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The adaptive ambassador

Paul Raymore
Sierra Sun
Photo by Josh Miller/Sierra SunBill Bowness takes on a run at Alpine Meadows.
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Some might call it giving back. But for a man who enjoys teaching skiing as much as he likes free skiing on his own, it’s all gravy as long as he’s out on the mountain.

In nearly every way, Truckee resident Bill Bowness is a remarkable skier. Injured in a car accident at the age of 18, Bowness, now 46, relearned to ski on a monoski at the Tahoe Adaptive Ski School at Alpine Meadows in 1989.

He jokes that over the last 16 years he’s held almost every position one can have at TASS, from student to volunteer to instructor to trainer and supervisor. And throughout that time the only thing to outpace his skills on a monoski is his commitment to sharing his passion for the sport.

A member of the U.S. Disabled Ski Team from 1992 to 1997, Bowness went on to win Paralympic medals in the downhill, super G and slalom. The same competitive instinct that drove him to success on the race course also pushed him to take his teaching to another level.

As an instructor, Bowness has helped many skiers ” disabled and able-bodied alike ” learn to share his view that the mountains are a playground. And in doing so he’s found a way to live “in paradise.”

“My hobby turned into a job, which turned into a lifestyle,” Bowness said of his progression from student to instructor at TASS.

Last year Bowness reached the pinnacle in any instructor’s career with an appointment to the 24-member Professional Ski Instructors of America National Demonstration Team ” an elite group of Alpine, Nordic and snowboard instructors who travel the country giving clinics to other professionals and help set the philosophy for ski and snowboard instruction nationwide.

“It’s a dream job,” Bowness said of the four-year demo team appointment, “not only for the work I do, but also for the potential of opening it up to disabled and adaptive members. It starts off with one person … So my job is just go out and hustle and really work myself to the bone so that in four years time there might be three or four [adaptive] members.”

According to Jim Smith, chair of the PSIA West adaptive committee, having an adaptive skier on the demo team has been a long term-goal of the group:

“It’s been something that we’ve been working towards,” Smith said. “As PSIA is evolving so that we have skiers, snowboarders, tele and adaptive folks all sliding together on the mountain, we’re just hoping to bring them all together. And this was a huge step toward making that happen.”

“More or less, [Bowness] is paving the way for this to be a permanent position,” he said.

Philosophically, what adaptive skiers do on the hill is not very different from able-bodied skiers according to both Smith and Bowness. And with a Level II Alpine certification, Bowness will likely teach as many, if not more, able-bodied clinics during the next four years as adaptive ones.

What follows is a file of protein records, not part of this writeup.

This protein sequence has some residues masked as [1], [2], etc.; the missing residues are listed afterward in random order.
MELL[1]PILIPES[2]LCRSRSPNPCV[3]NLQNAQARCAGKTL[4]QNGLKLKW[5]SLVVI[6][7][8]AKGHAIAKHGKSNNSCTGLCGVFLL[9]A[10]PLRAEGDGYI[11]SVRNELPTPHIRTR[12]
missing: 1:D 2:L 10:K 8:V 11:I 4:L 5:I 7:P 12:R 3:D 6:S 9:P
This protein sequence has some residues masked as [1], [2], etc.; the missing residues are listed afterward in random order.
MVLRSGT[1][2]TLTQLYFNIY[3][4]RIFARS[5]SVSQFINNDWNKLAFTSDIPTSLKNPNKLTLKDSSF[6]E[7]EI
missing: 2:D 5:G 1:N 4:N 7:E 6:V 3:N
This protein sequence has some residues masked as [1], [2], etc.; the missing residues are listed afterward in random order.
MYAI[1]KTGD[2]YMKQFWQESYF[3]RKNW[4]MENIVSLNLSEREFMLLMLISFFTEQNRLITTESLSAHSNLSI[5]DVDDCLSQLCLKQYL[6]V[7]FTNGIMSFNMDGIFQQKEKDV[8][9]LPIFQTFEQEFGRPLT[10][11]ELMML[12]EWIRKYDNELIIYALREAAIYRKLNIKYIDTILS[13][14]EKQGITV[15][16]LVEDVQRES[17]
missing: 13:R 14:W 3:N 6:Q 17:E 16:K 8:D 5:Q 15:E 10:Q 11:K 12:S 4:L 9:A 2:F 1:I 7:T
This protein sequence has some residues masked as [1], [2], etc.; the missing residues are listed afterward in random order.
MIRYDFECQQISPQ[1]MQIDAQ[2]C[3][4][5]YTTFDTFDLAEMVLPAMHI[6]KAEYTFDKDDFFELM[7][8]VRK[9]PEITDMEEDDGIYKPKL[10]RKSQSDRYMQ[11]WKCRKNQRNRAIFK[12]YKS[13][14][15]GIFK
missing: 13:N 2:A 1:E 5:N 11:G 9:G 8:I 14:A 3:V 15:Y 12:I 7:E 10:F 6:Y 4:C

“Everything I do is going to have its roots in the stand-up world. What you’re doing when you ski isn’t much different than what I do,” Bowness said. “There are little idiosyncrasies about it, there are little subtleties that may be different, but for me to have a good enough knowledge of what a two-planker does out there is really the basis for what I do.”

For Haakon Lang-Ree, program director at TASS, Bowness’ versatility has been a big asset for the adaptive ski school’s students.

“He’s been pretty instrumental on the adaptive side in our region for years and years,” Lang-Ree said, adding that Bowness “can teach or train anything. He’s not limited to monoski.”

As an instructor, supervisor and trainer at TASS, Bowness has been helping to match students with instructors, observe lessons and give clinics on the hill on all topics related to alpine skiing. And now that he has been selected to the demo team, Lang-Ree said he hopes Bowness will continue to be an ambassador for the program at TASS and for adaptive skiing in general.

“It’s a pretty big honor,” Lang-Ree said. “That group of people is the top of the top nationally. So to have him on there is a huge honor. I think it’s kind of bringing the whole adaptive discipline into the spotlight for folks who have never been exposed to it.”

For Bowness, the dream job of teaching with the national demo team will take him away from his home base of Tahoe and the resorts around the area that he knows so well.

Skiing with Bowness at Alpine Meadows is like skiing with any of the other phenomenal locals who call that mountain home. It’s hard to keep up as he leads you from a favorite powder stash to a steep tree run to big open glades where you can let loose. And he’s not adverse to hiking for better lines, which is hard to believe until you spend a day with him on the hill.

Asked why skiing is so special to him, Bowness spoke of freedom.

“I’m an adrenaline junkie: I like speed, I like steeps, I like that feeling of the heart beating fast and the throat kind of tightening and the adrenaline pumping up,” he said. “And there’s a freedom to it ” there’s no way I could get up there in my wheelchair, but in a snow ski, everything that I can see here is mine. It’s my playground.”

Thanks to Bowness and the other volunteers and instructors at the Tahoe Adaptive Ski School, that playground is becoming more and more accessible every day.


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